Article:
October 5 – November 2
IU Fall Energy Challenge
Where: Your academic building, residence hall, and/or Greek house
Indiana University will celebrate the second running of the Fall Energy Challenge from Wednesday, October 5 through Wednesday, November 2. This semester, the IU Office of Sustainability will focus its efforts on increasing participation and engagement within veteran buildings. While past effort was focused on expanding the scope of the challenge and increasing the breadth of buildings participating, emphasis this year will be on increasing the intensity of participation and enthusiasm within the buildings that have been in the challenge for some years.
In pursuit of these goals, IUOS is rolling out a new promotional campaign for the program.  The new campaign will focus on securing written, public commitments from participants to engage in sustainable behaviors during the four weeks of the competition.  Participants will receive pins declaring “I’m taking the Energy Challenge!” upon signing the electronic pledge form.  Participants will also be invited to have their photos taken in a traveling photo pledge booth, all of which will be uploaded to the program’s website and Facebook page.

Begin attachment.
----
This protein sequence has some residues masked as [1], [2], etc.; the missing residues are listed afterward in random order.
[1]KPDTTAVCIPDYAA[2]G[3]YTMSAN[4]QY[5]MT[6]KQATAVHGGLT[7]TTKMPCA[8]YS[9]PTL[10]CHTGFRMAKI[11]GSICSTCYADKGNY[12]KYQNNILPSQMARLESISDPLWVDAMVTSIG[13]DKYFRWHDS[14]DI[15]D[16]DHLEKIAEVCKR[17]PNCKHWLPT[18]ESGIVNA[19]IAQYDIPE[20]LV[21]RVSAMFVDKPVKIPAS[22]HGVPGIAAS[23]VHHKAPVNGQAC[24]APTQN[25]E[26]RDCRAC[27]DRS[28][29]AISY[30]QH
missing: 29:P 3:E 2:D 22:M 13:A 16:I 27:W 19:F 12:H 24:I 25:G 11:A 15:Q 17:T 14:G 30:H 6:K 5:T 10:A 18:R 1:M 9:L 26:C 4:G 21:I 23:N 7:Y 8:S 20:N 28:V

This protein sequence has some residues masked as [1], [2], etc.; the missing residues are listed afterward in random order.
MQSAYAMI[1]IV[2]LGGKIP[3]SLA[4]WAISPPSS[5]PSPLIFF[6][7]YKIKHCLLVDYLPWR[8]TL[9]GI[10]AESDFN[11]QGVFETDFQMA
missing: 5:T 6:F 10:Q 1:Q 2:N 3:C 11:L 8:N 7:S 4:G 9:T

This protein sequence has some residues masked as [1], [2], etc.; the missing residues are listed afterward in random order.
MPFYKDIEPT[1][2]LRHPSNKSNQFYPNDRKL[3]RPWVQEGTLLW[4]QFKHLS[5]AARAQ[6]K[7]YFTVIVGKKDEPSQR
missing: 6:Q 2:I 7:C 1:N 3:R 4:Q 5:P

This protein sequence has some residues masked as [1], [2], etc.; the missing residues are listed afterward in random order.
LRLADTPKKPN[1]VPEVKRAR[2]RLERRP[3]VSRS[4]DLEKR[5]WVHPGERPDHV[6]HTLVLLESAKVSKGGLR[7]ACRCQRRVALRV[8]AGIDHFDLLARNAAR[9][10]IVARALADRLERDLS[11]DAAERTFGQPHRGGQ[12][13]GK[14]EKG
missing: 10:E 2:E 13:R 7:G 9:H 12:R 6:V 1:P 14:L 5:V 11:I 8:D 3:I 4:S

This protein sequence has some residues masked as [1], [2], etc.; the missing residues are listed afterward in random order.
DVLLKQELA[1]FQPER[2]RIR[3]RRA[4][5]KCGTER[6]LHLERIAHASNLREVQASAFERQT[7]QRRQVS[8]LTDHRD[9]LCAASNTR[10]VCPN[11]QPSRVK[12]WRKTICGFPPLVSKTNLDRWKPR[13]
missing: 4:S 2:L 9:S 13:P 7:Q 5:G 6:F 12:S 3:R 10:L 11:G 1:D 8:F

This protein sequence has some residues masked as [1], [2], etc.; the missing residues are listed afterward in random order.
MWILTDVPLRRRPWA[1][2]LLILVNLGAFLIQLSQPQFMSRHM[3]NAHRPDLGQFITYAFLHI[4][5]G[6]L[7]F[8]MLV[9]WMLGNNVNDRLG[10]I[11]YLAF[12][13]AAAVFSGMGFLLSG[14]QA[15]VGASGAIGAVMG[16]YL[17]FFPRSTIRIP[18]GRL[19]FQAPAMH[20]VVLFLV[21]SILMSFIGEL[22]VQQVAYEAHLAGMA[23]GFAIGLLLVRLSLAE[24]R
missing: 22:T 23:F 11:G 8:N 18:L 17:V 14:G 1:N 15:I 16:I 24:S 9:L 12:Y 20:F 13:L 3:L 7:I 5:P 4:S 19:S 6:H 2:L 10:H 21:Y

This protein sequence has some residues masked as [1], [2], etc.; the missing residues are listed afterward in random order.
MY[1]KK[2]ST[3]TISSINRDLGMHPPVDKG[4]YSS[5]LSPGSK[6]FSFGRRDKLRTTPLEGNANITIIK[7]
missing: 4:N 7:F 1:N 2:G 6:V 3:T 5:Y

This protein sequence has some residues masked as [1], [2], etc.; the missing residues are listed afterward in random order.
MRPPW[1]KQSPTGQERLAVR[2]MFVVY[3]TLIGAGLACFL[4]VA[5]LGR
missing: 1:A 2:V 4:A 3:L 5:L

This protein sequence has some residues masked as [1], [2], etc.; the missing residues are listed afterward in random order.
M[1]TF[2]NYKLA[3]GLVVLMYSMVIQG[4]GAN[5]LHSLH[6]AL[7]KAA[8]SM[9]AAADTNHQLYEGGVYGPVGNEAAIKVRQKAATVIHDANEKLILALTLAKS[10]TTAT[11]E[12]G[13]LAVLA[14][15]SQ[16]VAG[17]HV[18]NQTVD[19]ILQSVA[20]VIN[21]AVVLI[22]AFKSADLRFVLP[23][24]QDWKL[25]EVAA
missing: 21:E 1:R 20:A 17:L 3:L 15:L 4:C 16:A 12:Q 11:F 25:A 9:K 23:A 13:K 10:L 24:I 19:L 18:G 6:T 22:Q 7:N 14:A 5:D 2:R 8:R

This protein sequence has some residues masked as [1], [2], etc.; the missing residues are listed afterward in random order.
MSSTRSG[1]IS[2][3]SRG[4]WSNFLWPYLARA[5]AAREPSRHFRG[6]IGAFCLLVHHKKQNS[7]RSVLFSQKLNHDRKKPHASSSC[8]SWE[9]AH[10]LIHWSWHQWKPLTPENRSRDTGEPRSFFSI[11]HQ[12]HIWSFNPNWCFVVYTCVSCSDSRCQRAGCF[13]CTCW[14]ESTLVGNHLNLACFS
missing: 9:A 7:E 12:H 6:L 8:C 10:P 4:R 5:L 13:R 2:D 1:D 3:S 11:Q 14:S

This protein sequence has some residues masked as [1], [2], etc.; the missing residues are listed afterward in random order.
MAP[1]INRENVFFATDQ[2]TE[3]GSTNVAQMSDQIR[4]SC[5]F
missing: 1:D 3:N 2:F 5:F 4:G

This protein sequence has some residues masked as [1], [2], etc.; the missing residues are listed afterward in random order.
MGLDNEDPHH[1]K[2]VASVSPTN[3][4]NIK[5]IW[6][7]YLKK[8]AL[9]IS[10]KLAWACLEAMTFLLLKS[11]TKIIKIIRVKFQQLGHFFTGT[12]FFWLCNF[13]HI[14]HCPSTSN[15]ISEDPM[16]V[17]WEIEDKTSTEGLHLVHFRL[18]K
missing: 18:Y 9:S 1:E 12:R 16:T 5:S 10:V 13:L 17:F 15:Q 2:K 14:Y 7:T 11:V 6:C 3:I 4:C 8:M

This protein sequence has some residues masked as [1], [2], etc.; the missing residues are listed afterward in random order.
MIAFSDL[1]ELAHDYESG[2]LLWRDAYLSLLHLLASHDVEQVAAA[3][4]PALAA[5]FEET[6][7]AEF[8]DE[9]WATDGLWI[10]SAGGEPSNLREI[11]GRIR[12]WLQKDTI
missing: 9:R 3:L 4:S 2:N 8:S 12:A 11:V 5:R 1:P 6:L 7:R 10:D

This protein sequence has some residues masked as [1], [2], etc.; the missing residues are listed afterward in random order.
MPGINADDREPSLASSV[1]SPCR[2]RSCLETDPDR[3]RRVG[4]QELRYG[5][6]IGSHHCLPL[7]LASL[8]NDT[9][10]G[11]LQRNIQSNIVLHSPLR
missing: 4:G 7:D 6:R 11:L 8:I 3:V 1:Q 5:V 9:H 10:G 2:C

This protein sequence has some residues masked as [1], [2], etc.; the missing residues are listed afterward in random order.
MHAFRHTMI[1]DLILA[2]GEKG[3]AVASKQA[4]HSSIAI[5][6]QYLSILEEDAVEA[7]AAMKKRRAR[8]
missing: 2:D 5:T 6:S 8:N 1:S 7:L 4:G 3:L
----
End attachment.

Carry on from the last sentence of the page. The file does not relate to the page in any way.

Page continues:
For more information about the 2011 Fall Energy Challenge and water and energy saving tips, please visit  If you would like to request pledge pins or to reserve the traveling photo pledge booth for a group or meeting, contact Energy Challenge Coordinator Will McHenry at

Tuesday, November 8
Brown Bag Seminar: Wind-wave interaction
When: 12:00 – 1:00 PM
Where: Gill Center Conf. Rm, Multidisciplinary Science Building II
Description: Lecture by Chris Letchford, Professor and Department Head Civil and Environmental Engineering, Rensselaer Polytechnic Institute. RSVP needed to by noon on Friday 4 November if you would like a boxed lunch. You are also welcome to bring your own lunch.
Abstract:  Wind-wave interaction is important for a number of reasons: storm surge is driven by wind shear, while the wind-roughened sea state characterizes the turbulence for offshore structure design.  While a fair amount of research has tackled wind-wave interaction in the deep ocean, the more complicated near-shore environment remains an area of fruitful study.  In this seminar wind-wave interaction will be discussed and results presented from novel wind tunnel studies on the boundary layer development over simulated waves, both stationary and moving, as well as results from a field campaign during Hurricane Ike in 2008. 

Thursday, November 10
2012 Hoosier to Hoosier Kick-Off Meeting
When: 5:30 PM
Where: Nick’s English Hut (423 E Kirkwood Ave.)
Description: Planning for the 2012 Hoosier to Hoosier Community Sale has begun!  Learn what it’s all about at the H2H Kickoff Meeting at Nicks on Thursday, November 10, 2011 at 5:30pm.  We need volunteers, steering committee members, and anyone who wants to know more.